Central staff pitch in by going back to the classroom as subs

The COVID-19 pandemic has presented many challenges to schools and districts as they try to provide instruction to hundreds of thousands of students, and one of the hardest to overcome has been the number of teacher absences due to illness or quarantine. Dallas ISD has been able to keep instruction going thanks, in part, to central staff pitching in as substitute teachers in schools across the district.

More than 90 staff in the Teaching and Learning division, 65 School Leadership instructional lead coaches, and almost two dozen staff members in Human Capital Management put aside their daily tasks to go back into the classroom either a day or two or five per week when the number of absences were at their highest.

For Kaitlyn Reneson, an ESL curriculum instructional specialist, going back to the classroom reignited her passion for helping students learn because the experience reminded her of why she got into education.

“Teachers were using their planning periods to sub for other teachers, doing everything to make sure students were learning,” Reneson said. “There’s something about being in it together. You say you understand but subbing for a day really makes you see that we need to be in this together. If a campus needs you, you go.”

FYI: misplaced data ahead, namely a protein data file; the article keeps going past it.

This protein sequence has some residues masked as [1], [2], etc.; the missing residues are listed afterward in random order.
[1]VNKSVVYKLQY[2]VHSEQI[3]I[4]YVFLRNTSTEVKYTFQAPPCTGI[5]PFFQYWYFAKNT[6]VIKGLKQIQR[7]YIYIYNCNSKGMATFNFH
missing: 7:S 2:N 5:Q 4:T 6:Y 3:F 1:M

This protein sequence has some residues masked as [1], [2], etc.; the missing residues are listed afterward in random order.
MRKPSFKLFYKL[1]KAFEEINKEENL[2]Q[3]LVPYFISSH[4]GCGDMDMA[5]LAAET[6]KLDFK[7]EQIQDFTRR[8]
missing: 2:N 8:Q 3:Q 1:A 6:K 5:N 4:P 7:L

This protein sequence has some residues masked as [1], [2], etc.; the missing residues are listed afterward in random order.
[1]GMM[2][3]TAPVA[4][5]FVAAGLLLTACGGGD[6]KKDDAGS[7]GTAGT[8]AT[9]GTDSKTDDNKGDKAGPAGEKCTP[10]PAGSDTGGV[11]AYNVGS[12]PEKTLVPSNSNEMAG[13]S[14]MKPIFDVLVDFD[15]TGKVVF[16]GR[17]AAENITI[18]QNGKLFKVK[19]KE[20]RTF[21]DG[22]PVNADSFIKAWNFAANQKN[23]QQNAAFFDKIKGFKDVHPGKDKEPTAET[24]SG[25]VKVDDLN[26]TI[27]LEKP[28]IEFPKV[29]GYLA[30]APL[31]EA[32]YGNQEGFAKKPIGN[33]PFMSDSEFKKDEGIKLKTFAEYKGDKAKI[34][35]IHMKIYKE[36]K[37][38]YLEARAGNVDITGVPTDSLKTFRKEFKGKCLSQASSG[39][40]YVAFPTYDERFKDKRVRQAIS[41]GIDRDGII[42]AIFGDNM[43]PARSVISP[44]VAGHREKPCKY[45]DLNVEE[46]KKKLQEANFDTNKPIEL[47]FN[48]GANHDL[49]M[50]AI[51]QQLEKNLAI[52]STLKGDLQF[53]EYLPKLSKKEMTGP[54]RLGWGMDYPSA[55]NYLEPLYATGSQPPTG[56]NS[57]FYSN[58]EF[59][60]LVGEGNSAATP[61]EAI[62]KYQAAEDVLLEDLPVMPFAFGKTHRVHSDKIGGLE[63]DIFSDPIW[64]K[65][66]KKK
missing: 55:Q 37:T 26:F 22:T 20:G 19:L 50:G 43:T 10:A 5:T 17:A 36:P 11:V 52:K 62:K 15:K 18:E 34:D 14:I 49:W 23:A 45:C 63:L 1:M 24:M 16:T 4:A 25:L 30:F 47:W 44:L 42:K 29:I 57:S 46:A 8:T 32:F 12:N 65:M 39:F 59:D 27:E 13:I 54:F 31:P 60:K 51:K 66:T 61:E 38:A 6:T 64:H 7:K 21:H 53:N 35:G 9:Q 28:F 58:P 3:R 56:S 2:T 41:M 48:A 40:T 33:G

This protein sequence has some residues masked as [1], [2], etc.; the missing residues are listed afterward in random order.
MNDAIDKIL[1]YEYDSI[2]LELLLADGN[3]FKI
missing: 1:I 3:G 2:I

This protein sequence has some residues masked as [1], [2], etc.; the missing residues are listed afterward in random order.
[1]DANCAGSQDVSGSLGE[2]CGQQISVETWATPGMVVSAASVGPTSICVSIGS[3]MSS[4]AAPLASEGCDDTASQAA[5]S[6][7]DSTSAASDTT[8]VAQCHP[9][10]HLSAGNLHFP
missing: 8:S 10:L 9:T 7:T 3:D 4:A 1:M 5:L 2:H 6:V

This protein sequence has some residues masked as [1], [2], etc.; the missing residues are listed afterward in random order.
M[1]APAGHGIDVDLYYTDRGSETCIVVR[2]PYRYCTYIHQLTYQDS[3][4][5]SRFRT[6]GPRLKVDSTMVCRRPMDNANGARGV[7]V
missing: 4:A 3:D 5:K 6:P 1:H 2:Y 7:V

Reneson has spent five days substituting at an elementary school—outside of her usual classroom experience in high school. Her colleague, Fernel Gonzalez, a dual language campus support coordinator, also saw first-hand the level of stress teachers and campus administrators have been under to work tirelessly to bring students up to speed under trying circumstances.

And he agreed: “We need to have each other’s backs because we need to work together to help the students.”

The instructional coaches from School Leadership have been substituting within the clusters they serve daily. Where they had more than one campus, the team divided and conquered, said Felicia Gray, director of Instructional Lead Coaches. And in schools that needed additional support due to double-digit absences, several coaches were assigned.

“While maintaining instructional support for students was paramount, they not only covered classrooms,” Gray said. “They also worked as front office staff, parking lot greeters, lunch duty monitors and any other roles needed for the campus.”

For all the central staff who worked as substitutes, their regular responsibilities and deadlines did not go away. But none minded putting in extra hours to catch up because they knew that what they were doing was crucial for students, said Mayra Rangel, a dual language campus support instructional specialist, who has also spent time substituting.

“It is worth it,” Rangel said. “We stayed open when other districts had to close down. This proves that we are a united front.”


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